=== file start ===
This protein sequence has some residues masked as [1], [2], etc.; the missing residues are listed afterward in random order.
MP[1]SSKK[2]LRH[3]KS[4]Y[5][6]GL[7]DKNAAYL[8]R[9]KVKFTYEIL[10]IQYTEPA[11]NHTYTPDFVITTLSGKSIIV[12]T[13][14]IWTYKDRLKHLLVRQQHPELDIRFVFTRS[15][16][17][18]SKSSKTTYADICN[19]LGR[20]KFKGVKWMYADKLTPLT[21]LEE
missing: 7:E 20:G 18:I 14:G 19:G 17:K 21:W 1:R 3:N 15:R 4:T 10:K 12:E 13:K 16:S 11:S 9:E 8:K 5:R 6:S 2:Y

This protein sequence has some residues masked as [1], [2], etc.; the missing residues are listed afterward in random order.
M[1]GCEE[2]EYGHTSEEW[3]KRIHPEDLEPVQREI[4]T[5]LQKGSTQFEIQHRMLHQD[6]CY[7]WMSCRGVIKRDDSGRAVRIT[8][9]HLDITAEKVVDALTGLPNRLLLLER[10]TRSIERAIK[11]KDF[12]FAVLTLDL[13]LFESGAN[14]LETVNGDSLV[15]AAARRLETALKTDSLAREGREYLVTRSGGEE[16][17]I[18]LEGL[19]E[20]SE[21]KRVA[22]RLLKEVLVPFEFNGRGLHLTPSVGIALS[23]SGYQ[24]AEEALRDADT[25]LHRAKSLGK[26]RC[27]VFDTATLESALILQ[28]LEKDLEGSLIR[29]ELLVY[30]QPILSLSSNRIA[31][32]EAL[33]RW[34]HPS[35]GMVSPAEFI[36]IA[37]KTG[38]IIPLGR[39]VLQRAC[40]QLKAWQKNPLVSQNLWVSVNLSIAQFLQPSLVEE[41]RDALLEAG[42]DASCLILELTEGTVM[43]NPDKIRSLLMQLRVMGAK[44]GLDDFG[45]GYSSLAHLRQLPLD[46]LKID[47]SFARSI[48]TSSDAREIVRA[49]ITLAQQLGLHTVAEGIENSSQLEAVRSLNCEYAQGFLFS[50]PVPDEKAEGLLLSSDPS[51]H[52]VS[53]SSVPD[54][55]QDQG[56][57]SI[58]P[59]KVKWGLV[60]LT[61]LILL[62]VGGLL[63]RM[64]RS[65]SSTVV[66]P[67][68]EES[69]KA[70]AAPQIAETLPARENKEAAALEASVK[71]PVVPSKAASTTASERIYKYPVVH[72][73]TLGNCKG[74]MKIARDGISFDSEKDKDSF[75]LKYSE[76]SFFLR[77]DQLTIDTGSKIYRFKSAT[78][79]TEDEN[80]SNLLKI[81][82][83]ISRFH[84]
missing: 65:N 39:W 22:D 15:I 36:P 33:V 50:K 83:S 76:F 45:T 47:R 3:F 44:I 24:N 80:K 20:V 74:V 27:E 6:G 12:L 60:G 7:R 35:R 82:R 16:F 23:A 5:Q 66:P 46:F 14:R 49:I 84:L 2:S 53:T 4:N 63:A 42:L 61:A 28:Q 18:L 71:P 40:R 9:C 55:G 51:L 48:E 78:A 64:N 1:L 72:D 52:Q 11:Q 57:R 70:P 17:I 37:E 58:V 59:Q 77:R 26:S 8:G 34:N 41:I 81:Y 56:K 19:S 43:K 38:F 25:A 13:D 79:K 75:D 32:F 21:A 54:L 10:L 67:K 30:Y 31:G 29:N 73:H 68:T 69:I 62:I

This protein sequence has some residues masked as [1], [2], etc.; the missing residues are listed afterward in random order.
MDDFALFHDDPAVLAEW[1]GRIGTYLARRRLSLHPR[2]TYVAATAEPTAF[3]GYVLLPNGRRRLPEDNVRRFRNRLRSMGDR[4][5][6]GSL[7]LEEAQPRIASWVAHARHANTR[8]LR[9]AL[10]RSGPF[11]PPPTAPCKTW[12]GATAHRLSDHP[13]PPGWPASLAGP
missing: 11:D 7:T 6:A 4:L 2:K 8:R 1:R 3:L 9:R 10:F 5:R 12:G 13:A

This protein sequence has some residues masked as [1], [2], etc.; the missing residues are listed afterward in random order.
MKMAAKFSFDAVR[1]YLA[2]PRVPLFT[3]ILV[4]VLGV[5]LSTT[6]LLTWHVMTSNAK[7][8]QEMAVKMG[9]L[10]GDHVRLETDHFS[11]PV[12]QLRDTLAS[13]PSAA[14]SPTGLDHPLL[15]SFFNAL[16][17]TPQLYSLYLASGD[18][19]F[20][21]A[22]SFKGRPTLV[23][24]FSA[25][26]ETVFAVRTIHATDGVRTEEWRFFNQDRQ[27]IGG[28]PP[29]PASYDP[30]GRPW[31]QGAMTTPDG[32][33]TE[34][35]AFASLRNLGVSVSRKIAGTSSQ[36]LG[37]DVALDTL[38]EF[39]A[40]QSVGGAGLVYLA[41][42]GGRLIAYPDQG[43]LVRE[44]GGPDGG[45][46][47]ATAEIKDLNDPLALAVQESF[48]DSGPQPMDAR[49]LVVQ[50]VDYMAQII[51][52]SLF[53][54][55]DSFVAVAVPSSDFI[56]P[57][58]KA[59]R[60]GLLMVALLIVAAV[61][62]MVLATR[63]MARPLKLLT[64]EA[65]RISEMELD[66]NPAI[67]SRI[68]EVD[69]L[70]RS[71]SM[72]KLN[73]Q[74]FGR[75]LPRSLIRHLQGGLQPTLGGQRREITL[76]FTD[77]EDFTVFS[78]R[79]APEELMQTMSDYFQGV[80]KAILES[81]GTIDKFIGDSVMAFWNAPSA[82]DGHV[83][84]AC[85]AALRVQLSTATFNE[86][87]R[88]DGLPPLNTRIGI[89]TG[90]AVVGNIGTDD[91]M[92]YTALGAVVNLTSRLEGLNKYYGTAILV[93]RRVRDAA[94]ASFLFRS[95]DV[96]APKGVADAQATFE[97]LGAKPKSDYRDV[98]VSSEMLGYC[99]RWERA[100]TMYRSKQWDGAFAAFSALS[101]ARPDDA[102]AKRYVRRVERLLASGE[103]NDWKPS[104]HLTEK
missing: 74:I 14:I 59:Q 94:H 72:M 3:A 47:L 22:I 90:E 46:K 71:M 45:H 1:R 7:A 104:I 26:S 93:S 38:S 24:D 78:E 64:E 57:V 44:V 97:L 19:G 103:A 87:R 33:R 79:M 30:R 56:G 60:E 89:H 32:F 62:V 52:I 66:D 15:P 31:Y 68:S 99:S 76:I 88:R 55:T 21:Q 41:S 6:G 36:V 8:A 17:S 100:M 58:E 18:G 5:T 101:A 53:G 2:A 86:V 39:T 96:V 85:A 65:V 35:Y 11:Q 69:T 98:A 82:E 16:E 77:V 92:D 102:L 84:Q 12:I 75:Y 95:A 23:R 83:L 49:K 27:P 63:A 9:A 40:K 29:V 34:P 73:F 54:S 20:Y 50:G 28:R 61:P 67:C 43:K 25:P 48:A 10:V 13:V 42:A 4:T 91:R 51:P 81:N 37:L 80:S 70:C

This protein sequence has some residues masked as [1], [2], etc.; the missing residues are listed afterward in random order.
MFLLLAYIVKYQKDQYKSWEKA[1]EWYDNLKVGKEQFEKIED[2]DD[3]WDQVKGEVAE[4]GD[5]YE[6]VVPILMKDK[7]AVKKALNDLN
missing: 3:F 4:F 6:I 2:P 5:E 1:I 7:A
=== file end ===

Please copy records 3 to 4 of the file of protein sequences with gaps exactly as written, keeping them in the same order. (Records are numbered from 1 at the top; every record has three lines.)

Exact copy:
This protein sequence has some residues masked as [1], [2], etc.; the missing residues are listed afterward in random order.
MDDFALFHDDPAVLAEW[1]GRIGTYLARRRLSLHPR[2]TYVAATAEPTAF[3]GYVLLPNGRRRLPEDNVRRFRNRLRSMGDR[4][5][6]GSL[7]LEEAQPRIASWVAHARHANTR[8]LR[9]AL[10]RSGPF[11]PPPTAPCKTW[12]GATAHRLSDHP[13]PPGWPASLAGP
missing: 11:D 7:T 6:A 4:L 2:K 8:R 1:R 3:L 9:R 10:F 5:R 12:G 13:A

This protein sequence has some residues masked as [1], [2], etc.; the missing residues are listed afterward in random order.
MKMAAKFSFDAVR[1]YLA[2]PRVPLFT[3]ILV[4]VLGV[5]LSTT[6]LLTWHVMTSNAK[7][8]QEMAVKMG[9]L[10]GDHVRLETDHFS[11]PV[12]QLRDTLAS[13]PSAA[14]SPTGLDHPLL[15]SFFNAL[16][17]TPQLYSLYLASGD[18][19]F[20][21]A[22]SFKGRPTLV[23][24]FSA[25][26]ETVFAVRTIHATDGVRTEEWRFFNQDRQ[27]IGG[28]PP[29]PASYDP[30]GRPW[31]QGAMTTPDG[32][33]TE[34][35]AFASLRNLGVSVSRKIAGTSSQ[36]LG[37]DVALDTL[38]EF[39]A[40]QSVGGAGLVYLA[41][42]GGRLIAYPDQG[43]LVRE[44]GGPDGG[45][46][47]ATAEIKDLNDPLALAVQESF[48]DSGPQPMDAR[49]LVVQ[50]VDYMAQII[51][52]SLF[53][54][55]DSFVAVAVPSSDFI[56]P[57][58]KA[59]R[60]GLLMVALLIVAAV[61][62]MVLATR[63]MARPLKLLT[64]EA[65]RISEMELD[66]NPAI[67]SRI[68]EVD[69]L[70]RS[71]SM[72]KLN[73]Q[74]FGR[75]LPRSLIRHLQGGLQPTLGGQRREITL[76]FTD[77]EDFTVFS[78]R[79]APEELMQTMSDYFQGV[80]KAILES[81]GTIDKFIGDSVMAFWNAPSA[82]DGHV[83][84]AC[85]AALRVQLSTATFNE[86][87]R[88]DGLPPLNTRIGI[89]TG[90]AVVGNIGTDD[91]M[92]YTALGAVVNLTSRLEGLNKYYGTAILV[93]RRVRDAA[94]ASFLFRS[95]DV[96]APKGVADAQATFE[97]LGAKPKSDYRDV[98]VSSEMLGYC[99]RWERA[100]TMYRSKQWDGAFAAFSALS[101]ARPDDA[102]AKRYVRRVERLLASGE[103]NDWKPS[104]HLTEK
missing: 74:I 14:I 59:Q 94:H 72:M 3:A 47:L 22:I 90:E 46:K 71:M 45:H 1:R 7:A 104:I 26:S 93:S 38:S 24:D 78:E 64:E 57:V 44:V 97:L 19:G 103:A 87:R 33:R 79:M 30:R 56:G 60:E 89:H 32:F 62:V 52:I 66:D 15:P 31:Y 68:S 99:S 76:I 88:R 55:T 21:Q 41:S 6:G 36:V 8:A 17:S 100:M 58:E 18:G 5:T 101:A 53:G 2:A 86:V 39:T 96:V 85:A 65:V 35:Y 11:Q 69:T 98:A 82:E 16:E 77:V 92:D 102:L 84:Q 12:I 75:Y 95:A 23:R 83:L 49:K 27:P 63:A 9:A 40:K 29:V 34:P 73:F 54:S 20:Y 50:G 28:R 61:P 67:C 43:K 25:P 48:A 10:V 13:V 42:A 4:T 91:R 51:P 81:N 37:L 80:S 70:C